By Susan Adams, Forbes Staff
Michael Staver, a Jacksonville, Fla. corporate and executive coach who used to work as a psychologist in a mental hospital, recalls the time a marketing director lost it at a firm where Staver was coaching. The man, known for sporadic outbursts, approached the receptionist and demanded to see the CEO. The receptionist said that was impossible because the boss was out of the office until the following day. “What are you talking about?” demanded the marketing director. “We have to meet; he knows there is a deadline!”
The receptionist suggested the man calm down. In response, he swiped his hand across her desk, knocking everything to the floor. Then he grabbed a Mont Blanc pen and flung it across the room, hitting a glass partition and chipping it.
Though no one was physically injured, says Staver, this was a typical example of violence in the workplace, a chronic if thankfully not commonplace problem that sometimes spins out of control and results in death. Like the 28-year-old Spanish teacher who was fired from Episcopal High School in Jacksonville on Tuesday morning, and then returned to the school that afternoon with an AK-47 in a guitar case, and killed the head of the school, and himself. Staver, who wrote the 1995 book, How to Defuse Anger and Calm People Down, says it’s almost certain that the Spanish teacher has some sort of psychiatric disorder, and he guesses it would have been very difficult to know that he was likely to commit murder.
But Staver, who has been coaching and speaking about workplace anger management since 1992, says there are ways to detect that a colleague will engage in less dramatic forms of violence, like the marketing director who hurled the pen. It’s also possible that keeping on the alert for signs of mounting tension could serve to help a troubled colleague before he gets to the point of committing a violent act.
Staver breaks the escalation to violence down into three stages: an initial event that triggers anger, the escalation of emotions, and the crisis or violent act. Sometimes these occur in rapid succession; at other times they unfold over a long period. Here’s what he thinks employees should watch for:
- Excessive complaining or whining: This can be the first warning signal that a co-worker or colleage has had a triggering event that might escalate to anger and violence, especially if he is usually content at work.
- Withdrawal frow others: A co-worker who completely retreats into his shell could be demonstrating that he is having trouble coping.
- Variation from typical behavior: If your colleague is usually reserved and introverted, and suddenly starts chattering and socializing, or if an extrovert retreats and grows silent, that can be a signal that something is wrong.
- Obsessive thought patterns or conversations: If an employee starts ranting against “the machine” or talking incessantly about the unfairness of the world, it could be a warning sign.
- Dramatic and unreasonable demands: When a worker becomes impatient and insists on an immediate response when he knows a task takes time, like the marketing director who demanded to see the CEO immediately, such behavior could demonstrate that he is troubled.
- Personal insults: If an otherwise respectful colleague flies off the handle and attacks, that can mean his anger is building.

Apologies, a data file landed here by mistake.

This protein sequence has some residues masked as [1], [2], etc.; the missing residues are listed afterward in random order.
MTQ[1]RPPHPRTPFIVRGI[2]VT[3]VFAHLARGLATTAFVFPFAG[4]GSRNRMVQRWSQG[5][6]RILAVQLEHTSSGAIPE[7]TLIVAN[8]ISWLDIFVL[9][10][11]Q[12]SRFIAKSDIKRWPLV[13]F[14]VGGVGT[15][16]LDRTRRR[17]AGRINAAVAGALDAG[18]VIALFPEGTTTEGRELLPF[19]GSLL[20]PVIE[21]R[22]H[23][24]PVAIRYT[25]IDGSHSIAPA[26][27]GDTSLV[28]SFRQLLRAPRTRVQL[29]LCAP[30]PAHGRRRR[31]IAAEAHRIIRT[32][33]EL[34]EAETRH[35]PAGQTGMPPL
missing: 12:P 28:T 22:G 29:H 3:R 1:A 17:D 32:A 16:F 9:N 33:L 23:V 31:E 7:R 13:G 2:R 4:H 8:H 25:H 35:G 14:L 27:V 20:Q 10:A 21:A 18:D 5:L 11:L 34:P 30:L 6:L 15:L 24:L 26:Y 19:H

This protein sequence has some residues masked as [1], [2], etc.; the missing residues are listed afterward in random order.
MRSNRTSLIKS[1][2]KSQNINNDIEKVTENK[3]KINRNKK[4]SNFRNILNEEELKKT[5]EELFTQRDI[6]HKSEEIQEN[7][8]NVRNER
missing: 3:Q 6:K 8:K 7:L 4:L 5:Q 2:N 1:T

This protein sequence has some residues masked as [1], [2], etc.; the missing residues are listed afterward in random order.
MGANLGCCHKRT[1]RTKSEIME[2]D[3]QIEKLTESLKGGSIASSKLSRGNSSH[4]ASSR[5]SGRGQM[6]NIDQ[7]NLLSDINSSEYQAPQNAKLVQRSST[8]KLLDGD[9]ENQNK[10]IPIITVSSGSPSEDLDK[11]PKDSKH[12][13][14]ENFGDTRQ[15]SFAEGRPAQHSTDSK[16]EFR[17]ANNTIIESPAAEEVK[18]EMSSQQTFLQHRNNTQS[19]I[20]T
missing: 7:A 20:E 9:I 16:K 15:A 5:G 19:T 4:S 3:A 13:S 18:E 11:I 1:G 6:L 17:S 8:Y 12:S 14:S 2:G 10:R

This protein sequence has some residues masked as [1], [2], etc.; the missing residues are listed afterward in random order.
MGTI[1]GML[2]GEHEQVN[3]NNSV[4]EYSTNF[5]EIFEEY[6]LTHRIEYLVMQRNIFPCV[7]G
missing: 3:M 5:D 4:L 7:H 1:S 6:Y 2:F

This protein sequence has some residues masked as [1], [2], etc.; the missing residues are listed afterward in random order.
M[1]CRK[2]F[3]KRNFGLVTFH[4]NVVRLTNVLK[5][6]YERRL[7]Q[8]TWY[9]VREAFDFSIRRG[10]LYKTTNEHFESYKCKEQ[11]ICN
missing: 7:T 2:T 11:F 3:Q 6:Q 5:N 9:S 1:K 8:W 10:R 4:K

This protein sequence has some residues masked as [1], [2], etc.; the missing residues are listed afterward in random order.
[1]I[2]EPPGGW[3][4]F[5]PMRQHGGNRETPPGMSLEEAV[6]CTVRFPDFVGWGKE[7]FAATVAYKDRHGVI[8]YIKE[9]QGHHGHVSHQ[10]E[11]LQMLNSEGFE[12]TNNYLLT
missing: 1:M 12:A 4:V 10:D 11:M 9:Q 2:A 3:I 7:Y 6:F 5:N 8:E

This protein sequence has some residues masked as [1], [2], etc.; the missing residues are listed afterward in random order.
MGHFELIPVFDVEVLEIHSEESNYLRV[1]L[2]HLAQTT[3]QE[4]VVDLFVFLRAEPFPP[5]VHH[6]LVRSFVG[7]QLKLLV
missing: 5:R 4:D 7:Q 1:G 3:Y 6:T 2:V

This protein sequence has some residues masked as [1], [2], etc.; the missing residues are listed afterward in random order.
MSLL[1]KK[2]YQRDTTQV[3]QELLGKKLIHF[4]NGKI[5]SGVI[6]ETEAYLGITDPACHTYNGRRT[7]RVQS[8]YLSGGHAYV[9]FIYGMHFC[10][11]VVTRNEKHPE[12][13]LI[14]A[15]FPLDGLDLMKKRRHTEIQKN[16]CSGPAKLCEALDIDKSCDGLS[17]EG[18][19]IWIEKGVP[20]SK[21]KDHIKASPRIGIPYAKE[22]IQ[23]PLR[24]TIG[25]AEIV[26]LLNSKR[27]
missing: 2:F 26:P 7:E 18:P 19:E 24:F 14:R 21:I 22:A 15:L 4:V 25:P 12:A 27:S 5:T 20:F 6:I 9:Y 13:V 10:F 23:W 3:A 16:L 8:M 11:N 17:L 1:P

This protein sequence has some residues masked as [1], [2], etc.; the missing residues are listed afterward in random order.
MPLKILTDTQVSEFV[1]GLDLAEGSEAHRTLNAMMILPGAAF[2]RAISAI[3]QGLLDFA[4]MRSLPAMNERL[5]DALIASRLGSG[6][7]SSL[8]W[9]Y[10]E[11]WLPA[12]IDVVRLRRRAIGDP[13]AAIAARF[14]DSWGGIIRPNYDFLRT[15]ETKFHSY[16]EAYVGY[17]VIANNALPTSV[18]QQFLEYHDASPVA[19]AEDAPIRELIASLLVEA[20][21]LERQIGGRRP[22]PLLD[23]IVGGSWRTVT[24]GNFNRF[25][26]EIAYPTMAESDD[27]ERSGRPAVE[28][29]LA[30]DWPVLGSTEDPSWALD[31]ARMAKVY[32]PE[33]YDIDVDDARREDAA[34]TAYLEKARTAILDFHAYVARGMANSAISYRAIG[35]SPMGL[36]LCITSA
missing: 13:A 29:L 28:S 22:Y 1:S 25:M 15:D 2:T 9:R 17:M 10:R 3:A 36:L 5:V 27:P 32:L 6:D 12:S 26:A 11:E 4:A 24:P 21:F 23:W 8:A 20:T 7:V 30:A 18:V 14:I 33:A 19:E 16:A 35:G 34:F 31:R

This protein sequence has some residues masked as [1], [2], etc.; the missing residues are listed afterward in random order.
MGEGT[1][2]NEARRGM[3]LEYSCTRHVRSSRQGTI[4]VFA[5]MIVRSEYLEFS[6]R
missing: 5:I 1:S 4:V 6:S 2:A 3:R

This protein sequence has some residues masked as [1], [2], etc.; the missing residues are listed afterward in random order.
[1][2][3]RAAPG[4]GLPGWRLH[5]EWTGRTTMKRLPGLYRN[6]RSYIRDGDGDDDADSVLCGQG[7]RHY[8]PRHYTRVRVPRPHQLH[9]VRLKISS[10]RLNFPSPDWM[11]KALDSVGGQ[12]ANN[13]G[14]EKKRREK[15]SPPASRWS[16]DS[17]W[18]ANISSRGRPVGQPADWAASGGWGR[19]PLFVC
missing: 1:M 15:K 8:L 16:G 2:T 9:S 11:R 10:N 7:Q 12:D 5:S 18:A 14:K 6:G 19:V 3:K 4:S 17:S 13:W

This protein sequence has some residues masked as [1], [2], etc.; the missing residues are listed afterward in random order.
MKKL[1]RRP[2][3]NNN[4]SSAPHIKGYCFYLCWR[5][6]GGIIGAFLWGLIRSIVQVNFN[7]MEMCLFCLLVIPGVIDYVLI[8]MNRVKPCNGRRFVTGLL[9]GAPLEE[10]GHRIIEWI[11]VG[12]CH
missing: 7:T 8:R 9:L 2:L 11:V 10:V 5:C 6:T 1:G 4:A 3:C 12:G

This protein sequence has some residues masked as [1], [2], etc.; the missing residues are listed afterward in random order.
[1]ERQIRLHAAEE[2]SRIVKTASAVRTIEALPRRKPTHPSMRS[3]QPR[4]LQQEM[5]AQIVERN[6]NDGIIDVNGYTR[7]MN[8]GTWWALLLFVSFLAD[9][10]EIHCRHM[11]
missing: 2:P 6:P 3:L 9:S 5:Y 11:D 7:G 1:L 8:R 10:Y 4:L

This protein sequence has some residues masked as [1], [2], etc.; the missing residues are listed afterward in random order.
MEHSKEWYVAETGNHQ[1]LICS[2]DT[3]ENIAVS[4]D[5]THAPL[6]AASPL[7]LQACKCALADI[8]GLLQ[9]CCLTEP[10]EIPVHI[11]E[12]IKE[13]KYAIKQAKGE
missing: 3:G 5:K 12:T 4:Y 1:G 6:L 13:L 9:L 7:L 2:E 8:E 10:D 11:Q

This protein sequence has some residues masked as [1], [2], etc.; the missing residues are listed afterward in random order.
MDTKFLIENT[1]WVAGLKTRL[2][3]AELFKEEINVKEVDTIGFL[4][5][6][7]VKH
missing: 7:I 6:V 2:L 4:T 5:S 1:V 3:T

- Threats: It may seem obvious, but Staver says this is the most potent sign that violence could occur. If your co-worker starts saying, specifically, that he wants to hurt someone, that’s a red flag, he says, especially if the person expresses a plan, the intent to carry it out, and the means to see it through.
Staver has suggestions for each stage. Though it may be counter-intuitive, he says do not negate or disagree with a colleague’s seemingly irrational thoughts or behavior. If your colleague is complaining excessively, listen to what he has to say. Don’t try to talk him out of it. Avoid clichés, like “everything happens for a reason.” You can empathize and validate someone’s feelings without agreeing with him. Never tell someone who is upset to calm down. That will only make him escalate. Staver likes what he calls “suggestive solutions.” For the marketing director, that could have meant the receptionist saying, “since the CEO isn’t here and you can’t talk to him, let’s give you the earliest possible time to meet.” If the person is getting upset in a group situation, it can be helpful to move away from the crowd. Once the anger has escalated to a threat, Staver says, the most important thing to do is to report it to human resources. Many people think that reporting a threat will make it worse, but HR people are trained to deal with these situations.
It can also be helpful to buy time, which may help the person calm down. In the case of the marketing director, the receptionist could have said, “Why don’t you give me 10 minutes and I’ll try to track down the CEO?” Then she could have gone back to the man and said, “I know you’re frustrated and I agree you should meet with the CEO as soon as possible. Let’s schedule a time.”
Staver says he encountered a man recently who was spinning out of control during a break in an anger management seminar Staver was leading. During the break the man, whose eyes were dilated, started ranting at Staver that he didn’t belong in the meeting and it was his boss who was at fault. Staver asked the man to step aside from the group and said he knew the most frustrating thing is feeling that things are out of control. Staver also told the man he could leave if he chose. After the second half of the talk, the man approached Staver again. This time he was smiling and happy.
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